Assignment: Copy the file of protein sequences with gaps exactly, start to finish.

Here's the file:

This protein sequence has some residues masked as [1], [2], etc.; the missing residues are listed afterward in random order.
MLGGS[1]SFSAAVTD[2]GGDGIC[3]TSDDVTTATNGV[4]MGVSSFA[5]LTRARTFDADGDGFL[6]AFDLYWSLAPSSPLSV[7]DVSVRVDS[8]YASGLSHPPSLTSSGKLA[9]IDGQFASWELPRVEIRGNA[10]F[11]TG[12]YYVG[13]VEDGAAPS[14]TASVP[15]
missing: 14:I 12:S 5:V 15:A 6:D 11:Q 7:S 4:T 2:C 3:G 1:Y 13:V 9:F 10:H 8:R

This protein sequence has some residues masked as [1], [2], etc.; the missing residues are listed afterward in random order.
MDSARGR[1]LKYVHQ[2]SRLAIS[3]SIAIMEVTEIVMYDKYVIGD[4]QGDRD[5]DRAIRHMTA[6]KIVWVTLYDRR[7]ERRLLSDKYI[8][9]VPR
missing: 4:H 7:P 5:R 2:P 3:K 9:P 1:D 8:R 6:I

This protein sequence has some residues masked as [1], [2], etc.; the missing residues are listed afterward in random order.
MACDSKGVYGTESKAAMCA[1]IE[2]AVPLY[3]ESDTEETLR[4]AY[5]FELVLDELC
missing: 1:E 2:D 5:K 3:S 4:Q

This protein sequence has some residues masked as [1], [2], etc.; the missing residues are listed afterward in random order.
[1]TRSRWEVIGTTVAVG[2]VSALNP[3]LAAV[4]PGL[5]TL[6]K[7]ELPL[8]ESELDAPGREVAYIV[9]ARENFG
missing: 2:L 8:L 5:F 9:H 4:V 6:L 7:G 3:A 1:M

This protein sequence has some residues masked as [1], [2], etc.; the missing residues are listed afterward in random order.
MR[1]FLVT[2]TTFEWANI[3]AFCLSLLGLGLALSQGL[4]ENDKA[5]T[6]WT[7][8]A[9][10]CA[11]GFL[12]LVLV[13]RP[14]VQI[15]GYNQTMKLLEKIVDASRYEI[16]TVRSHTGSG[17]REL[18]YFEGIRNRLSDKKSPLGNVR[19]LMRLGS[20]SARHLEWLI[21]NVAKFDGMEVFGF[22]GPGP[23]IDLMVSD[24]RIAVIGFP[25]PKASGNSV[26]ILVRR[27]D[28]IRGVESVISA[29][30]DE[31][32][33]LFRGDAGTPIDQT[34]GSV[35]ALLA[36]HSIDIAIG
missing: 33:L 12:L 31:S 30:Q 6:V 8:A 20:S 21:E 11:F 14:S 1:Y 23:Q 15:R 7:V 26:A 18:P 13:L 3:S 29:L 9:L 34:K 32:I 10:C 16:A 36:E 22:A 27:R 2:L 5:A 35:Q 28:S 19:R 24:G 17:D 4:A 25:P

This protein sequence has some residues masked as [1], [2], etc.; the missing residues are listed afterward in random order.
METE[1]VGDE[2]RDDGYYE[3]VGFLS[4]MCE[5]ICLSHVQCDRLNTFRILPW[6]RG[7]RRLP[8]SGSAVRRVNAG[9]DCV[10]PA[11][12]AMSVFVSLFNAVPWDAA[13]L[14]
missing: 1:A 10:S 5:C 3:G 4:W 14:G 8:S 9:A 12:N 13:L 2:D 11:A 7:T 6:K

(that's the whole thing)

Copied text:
This protein sequence has some residues masked as [1], [2], etc.; the missing residues are listed afterward in random order.
MLGGS[1]SFSAAVTD[2]GGDGIC[3]TSDDVTTATNGV[4]MGVSSFA[5]LTRARTFDADGDGFL[6]AFDLYWSLAPSSPLSV[7]DVSVRVDS[8]YASGLSHPPSLTSSGKLA[9]IDGQFASWELPRVEIRGNA[10]F[11]TG[12]YYVG[13]VEDGAAPS[14]TASVP[15]
missing: 14:I 12:S 5:V 15:A 6:D 11:Q 7:S 4:T 2:C 3:G 1:Y 13:V 9:F 10:H 8:R

This protein sequence has some residues masked as [1], [2], etc.; the missing residues are listed afterward in random order.
MDSARGR[1]LKYVHQ[2]SRLAIS[3]SIAIMEVTEIVMYDKYVIGD[4]QGDRD[5]DRAIRHMTA[6]KIVWVTLYDRR[7]ERRLLSDKYI[8][9]VPR
missing: 4:H 7:P 5:R 2:P 3:K 9:P 1:D 8:R 6:I

This protein sequence has some residues masked as [1], [2], etc.; the missing residues are listed afterward in random order.
MACDSKGVYGTESKAAMCA[1]IE[2]AVPLY[3]ESDTEETLR[4]AY[5]FELVLDELC
missing: 1:E 2:D 5:K 3:S 4:Q

This protein sequence has some residues masked as [1], [2], etc.; the missing residues are listed afterward in random order.
[1]TRSRWEVIGTTVAVG[2]VSALNP[3]LAAV[4]PGL[5]TL[6]K[7]ELPL[8]ESELDAPGREVAYIV[9]ARENFG
missing: 2:L 8:L 5:F 9:H 4:V 6:L 7:G 3:A 1:M

This protein sequence has some residues masked as [1], [2], etc.; the missing residues are listed afterward in random order.
MR[1]FLVT[2]TTFEWANI[3]AFCLSLLGLGLALSQGL[4]ENDKA[5]T[6]WT[7][8]A[9][10]CA[11]GFL[12]LVLV[13]RP[14]VQI[15]GYNQTMKLLEKIVDASRYEI[16]TVRSHTGSG[17]REL[18]YFEGIRNRLSDKKSPLGNVR[19]LMRLGS[20]SARHLEWLI[21]NVAKFDGMEVFGF[22]GPGP[23]IDLMVSD[24]RIAVIGFP[25]PKASGNSV[26]ILVRR[27]D[28]IRGVESVISA[29][30]DE[31][32][33]LFRGDAGTPIDQT[34]GSV[35]ALLA[36]HSIDIAIG
missing: 33:L 12:L 31:S 30:Q 6:V 8:A 20:S 21:E 11:F 14:S 1:Y 23:Q 15:R 7:V 26:A 18:P 13:L 3:S 29:L 9:L 34:K 32:I 10:C 16:A 36:E 22:A 27:R 2:L 5:A 35:Q 28:S 19:R 24:G 17:D 4:A 25:P

This protein sequence has some residues masked as [1], [2], etc.; the missing residues are listed afterward in random order.
METE[1]VGDE[2]RDDGYYE[3]VGFLS[4]MCE[5]ICLSHVQCDRLNTFRILPW[6]RG[7]RRLP[8]SGSAVRRVNAG[9]DCV[10]PA[11][12]AMSVFVSLFNAVPWDAA[13]L[14]
missing: 1:A 10:S 5:C 3:G 4:W 14:G 8:S 9:A 12:N 13:L 2:D 11:A 7:T 6:K